Analysis Shows We're Talking About Prostitution More Than Ever Before

Study of sexual lingo in literature and historical documents shows shifting social concerns when it comes to sex.



A new analysis from the website charts the usage of various sex-related words in English-language literature, nonfiction, and historical documents between 1810 and 2009. The results offer some stats that modern audiences may find surprising—for instance, use of the word condom peaked in the early 1800s. The words virginity and pornography, meanwhile, peaked in the early 1990s. One result that I found particularly notable: use of the word prostitution spiked in the early aughts, reaching its 200-year peak in 2009.

Before this, the word's peak usage occurred around 1980. Among the 10 words most frequently found within 10 words of prostitution were childgamblinghousereligious, pornography, and narcotics. conducted the analysis using the Corpus of Historical American English, a collection of more than 100,000 historical texts (totaling 400 million words) dating back to 1810. A few other interesting findings:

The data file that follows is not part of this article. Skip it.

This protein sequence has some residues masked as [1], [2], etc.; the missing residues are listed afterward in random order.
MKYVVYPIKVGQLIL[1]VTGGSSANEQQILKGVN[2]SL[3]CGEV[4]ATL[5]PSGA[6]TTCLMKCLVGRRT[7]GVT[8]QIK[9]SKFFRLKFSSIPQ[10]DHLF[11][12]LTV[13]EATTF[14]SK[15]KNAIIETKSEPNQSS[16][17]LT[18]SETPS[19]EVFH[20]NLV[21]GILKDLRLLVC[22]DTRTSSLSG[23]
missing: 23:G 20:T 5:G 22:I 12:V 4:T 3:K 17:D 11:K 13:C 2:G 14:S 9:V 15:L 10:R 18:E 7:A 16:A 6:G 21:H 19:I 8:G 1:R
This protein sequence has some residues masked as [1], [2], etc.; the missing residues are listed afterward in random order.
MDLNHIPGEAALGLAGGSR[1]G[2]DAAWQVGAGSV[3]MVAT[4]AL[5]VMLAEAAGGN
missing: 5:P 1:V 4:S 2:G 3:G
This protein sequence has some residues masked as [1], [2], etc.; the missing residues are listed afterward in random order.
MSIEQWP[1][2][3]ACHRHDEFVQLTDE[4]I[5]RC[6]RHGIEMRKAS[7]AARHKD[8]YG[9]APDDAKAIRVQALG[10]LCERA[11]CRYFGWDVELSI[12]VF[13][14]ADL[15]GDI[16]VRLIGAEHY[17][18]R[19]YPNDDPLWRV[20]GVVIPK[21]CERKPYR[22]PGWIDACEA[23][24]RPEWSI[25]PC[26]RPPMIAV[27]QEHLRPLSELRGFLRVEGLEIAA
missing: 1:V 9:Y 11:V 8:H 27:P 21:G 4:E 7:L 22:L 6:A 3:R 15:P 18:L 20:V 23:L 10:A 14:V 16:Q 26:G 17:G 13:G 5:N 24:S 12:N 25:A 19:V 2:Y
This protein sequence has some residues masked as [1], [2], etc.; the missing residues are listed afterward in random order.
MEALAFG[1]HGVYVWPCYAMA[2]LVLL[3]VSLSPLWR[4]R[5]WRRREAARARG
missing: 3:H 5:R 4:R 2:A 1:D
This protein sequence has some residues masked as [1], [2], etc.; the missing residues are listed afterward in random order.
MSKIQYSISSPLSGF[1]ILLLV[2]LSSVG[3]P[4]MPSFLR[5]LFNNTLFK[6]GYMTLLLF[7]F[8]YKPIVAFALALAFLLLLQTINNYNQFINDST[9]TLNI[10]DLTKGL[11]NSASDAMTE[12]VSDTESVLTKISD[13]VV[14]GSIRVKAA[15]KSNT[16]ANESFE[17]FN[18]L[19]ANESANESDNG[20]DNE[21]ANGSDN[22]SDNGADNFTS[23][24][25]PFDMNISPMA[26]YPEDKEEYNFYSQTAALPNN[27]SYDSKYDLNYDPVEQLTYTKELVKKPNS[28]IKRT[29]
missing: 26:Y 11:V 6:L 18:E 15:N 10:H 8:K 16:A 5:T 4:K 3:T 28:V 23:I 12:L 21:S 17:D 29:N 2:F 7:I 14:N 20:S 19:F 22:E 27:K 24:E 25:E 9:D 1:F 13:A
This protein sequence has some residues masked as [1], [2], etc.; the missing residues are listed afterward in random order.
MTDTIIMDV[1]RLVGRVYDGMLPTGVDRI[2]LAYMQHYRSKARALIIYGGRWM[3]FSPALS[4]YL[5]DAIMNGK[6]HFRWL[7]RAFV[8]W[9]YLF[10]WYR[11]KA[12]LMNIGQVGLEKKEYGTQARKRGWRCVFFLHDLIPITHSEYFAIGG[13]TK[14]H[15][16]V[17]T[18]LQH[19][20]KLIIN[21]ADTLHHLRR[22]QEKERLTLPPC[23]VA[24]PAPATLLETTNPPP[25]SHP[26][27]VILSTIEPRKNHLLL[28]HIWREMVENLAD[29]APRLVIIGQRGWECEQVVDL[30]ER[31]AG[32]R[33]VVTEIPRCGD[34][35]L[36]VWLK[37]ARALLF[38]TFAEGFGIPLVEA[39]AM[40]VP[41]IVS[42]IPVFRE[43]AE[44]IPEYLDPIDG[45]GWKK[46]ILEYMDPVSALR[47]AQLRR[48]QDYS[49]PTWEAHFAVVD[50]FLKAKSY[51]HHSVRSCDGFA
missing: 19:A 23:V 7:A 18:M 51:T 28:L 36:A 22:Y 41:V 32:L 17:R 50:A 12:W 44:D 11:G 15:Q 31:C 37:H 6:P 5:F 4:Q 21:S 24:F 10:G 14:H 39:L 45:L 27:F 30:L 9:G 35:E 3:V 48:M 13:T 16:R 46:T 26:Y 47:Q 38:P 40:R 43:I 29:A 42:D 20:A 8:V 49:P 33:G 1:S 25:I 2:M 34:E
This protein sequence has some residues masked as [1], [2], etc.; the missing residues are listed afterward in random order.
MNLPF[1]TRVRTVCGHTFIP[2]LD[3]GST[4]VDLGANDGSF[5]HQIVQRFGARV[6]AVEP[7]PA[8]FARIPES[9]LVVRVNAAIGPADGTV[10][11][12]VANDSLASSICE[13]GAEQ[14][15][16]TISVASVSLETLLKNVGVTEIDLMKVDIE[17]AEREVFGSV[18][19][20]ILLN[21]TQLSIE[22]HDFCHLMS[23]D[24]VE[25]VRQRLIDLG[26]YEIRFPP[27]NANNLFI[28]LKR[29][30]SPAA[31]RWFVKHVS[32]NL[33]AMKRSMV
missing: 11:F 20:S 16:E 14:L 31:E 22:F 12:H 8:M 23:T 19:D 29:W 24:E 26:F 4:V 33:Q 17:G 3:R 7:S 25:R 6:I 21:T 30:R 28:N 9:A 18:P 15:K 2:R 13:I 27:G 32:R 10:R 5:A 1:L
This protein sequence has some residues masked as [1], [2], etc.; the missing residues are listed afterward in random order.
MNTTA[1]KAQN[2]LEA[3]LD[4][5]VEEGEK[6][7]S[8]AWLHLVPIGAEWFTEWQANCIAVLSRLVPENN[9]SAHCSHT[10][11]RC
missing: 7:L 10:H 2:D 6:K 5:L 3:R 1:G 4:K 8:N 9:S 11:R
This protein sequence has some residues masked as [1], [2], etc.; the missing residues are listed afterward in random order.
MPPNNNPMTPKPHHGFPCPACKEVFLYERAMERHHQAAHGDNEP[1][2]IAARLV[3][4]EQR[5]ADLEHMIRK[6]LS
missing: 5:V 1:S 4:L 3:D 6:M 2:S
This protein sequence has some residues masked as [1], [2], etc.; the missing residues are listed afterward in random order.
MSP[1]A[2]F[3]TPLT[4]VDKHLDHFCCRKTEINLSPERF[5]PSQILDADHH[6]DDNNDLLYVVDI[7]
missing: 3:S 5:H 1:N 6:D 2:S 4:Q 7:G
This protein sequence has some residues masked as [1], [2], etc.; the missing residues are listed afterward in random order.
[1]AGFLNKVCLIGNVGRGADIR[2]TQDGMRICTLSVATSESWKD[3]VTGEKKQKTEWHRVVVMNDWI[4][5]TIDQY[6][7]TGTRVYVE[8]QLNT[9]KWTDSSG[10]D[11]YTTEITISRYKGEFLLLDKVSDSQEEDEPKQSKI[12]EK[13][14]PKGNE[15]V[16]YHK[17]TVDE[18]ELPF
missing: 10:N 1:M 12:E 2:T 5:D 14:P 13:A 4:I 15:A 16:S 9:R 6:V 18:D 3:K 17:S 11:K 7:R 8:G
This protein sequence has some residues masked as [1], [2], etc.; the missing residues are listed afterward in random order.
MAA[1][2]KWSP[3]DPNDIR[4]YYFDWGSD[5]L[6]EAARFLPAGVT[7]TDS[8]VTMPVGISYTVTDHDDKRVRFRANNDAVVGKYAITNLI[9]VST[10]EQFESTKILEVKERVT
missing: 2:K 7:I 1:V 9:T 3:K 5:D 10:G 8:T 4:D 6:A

• The word sexual peaked in the early 1800s, when it was commonly used in conjunction with the words age, women, and education. After going out of fashion for a while, its reemergence in the 1960s through today has been most closely associated with the words discriminationoffenders, and partners

• Homosexuality started popping up in the 1920s, really hitting its stride in the '60s-'90s, when it was frequently found near the words abortion, adultery, incest, and divorce.

• Among the 10 words most frequently found near pornography were obscenity, child, censorship, prostitution, and sadistic. 

• The word orgasm didn't appear frequently until the 1930s, around the same time pornography appeared.

• In the 1950s and '60s, the word penis was frequently associated with the words mother and envy